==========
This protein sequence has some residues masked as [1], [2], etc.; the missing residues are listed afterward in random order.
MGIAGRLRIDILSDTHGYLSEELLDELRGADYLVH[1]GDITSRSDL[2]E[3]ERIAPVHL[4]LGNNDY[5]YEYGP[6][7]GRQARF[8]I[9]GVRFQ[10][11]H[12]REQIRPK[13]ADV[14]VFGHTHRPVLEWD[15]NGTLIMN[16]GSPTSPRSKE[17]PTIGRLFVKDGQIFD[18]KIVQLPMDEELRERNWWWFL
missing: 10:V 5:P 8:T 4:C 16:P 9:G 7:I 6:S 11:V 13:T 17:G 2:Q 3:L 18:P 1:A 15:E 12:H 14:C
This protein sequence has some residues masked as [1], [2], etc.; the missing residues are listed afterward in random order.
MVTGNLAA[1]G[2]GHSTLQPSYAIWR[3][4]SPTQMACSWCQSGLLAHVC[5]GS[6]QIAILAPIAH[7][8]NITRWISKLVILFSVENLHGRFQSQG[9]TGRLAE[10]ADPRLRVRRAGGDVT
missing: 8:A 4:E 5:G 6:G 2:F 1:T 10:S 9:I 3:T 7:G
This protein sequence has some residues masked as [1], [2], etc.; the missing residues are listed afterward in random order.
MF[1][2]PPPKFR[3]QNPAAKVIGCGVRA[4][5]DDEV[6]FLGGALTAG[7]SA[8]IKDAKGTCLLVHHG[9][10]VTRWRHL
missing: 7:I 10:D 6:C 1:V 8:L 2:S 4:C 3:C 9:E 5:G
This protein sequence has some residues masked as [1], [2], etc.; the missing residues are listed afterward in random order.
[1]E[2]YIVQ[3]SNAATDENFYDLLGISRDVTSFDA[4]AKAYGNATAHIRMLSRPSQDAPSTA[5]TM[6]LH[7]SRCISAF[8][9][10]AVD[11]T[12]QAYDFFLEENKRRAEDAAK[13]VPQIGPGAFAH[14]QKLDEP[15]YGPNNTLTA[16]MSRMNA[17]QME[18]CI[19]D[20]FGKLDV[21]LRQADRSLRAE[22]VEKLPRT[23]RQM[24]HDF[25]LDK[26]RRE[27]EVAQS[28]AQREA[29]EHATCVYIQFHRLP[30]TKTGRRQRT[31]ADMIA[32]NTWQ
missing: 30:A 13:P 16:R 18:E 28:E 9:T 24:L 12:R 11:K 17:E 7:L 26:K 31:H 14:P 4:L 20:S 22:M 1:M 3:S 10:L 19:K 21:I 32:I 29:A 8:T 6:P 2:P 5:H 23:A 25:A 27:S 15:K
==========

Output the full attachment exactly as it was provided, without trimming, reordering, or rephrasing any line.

This protein sequence has some residues masked as [1], [2], etc.; the missing residues are listed afterward in random order.
MGIAGRLRIDILSDTHGYLSEELLDELRGADYLVH[1]GDITSRSDL[2]E[3]ERIAPVHL[4]LGNNDY[5]YEYGP[6][7]GRQARF[8]I[9]GVRFQ[10][11]H[12]REQIRPK[13]ADV[14]VFGHTHRPVLEWD[15]NGTLIMN[16]GSPTSPRSKE[17]PTIGRLFVKDGQIFD[18]KIVQLPMDEELRERNWWWFL
missing: 10:V 5:P 8:T 4:C 16:P 9:G 7:I 6:S 11:V 13:T 17:G 2:Q 3:L 18:P 1:A 15:E 12:H 14:C
This protein sequence has some residues masked as [1], [2], etc.; the missing residues are listed afterward in random order.
MVTGNLAA[1]G[2]GHSTLQPSYAIWR[3][4]SPTQMACSWCQSGLLAHVC[5]GS[6]QIAILAPIAH[7][8]NITRWISKLVILFSVENLHGRFQSQG[9]TGRLAE[10]ADPRLRVRRAGGDVT
missing: 8:A 4:E 5:G 6:G 2:F 1:T 10:S 9:I 3:T 7:G
This protein sequence has some residues masked as [1], [2], etc.; the missing residues are listed afterward in random order.
MF[1][2]PPPKFR[3]QNPAAKVIGCGVRA[4][5]DDEV[6]FLGGALTAG[7]SA[8]IKDAKGTCLLVHHG[9][10]VTRWRHL
missing: 7:I 10:D 6:C 1:V 8:L 2:S 4:C 3:C 9:E 5:G
This protein sequence has some residues masked as [1], [2], etc.; the missing residues are listed afterward in random order.
[1]E[2]YIVQ[3]SNAATDENFYDLLGISRDVTSFDA[4]AKAYGNATAHIRMLSRPSQDAPSTA[5]TM[6]LH[7]SRCISAF[8][9][10]AVD[11]T[12]QAYDFFLEENKRRAEDAAK[13]VPQIGPGAFAH[14]QKLDEP[15]YGPNNTLTA[16]MSRMNA[17]QME[18]CI[19]D[20]FGKLDV[21]LRQADRSLRAE[22]VEKLPRT[23]RQM[24]HDF[25]LDK[26]RRE[27]EVAQS[28]AQREA[29]EHATCVYIQFHRLP[30]TKTGRRQRT[31]ADMIA[32]NTWQ
missing: 30:A 13:P 16:R 18:E 28:E 9:T 24:L 12:R 11:K 17:E 7:L 26:K 31:H 14:P 4:L 20:S 22:M 1:M 3:S 10:L 19:K 21:I 32:I 29:A 8:T 6:P 2:P 5:H 23:A 25:A 27:S 15:K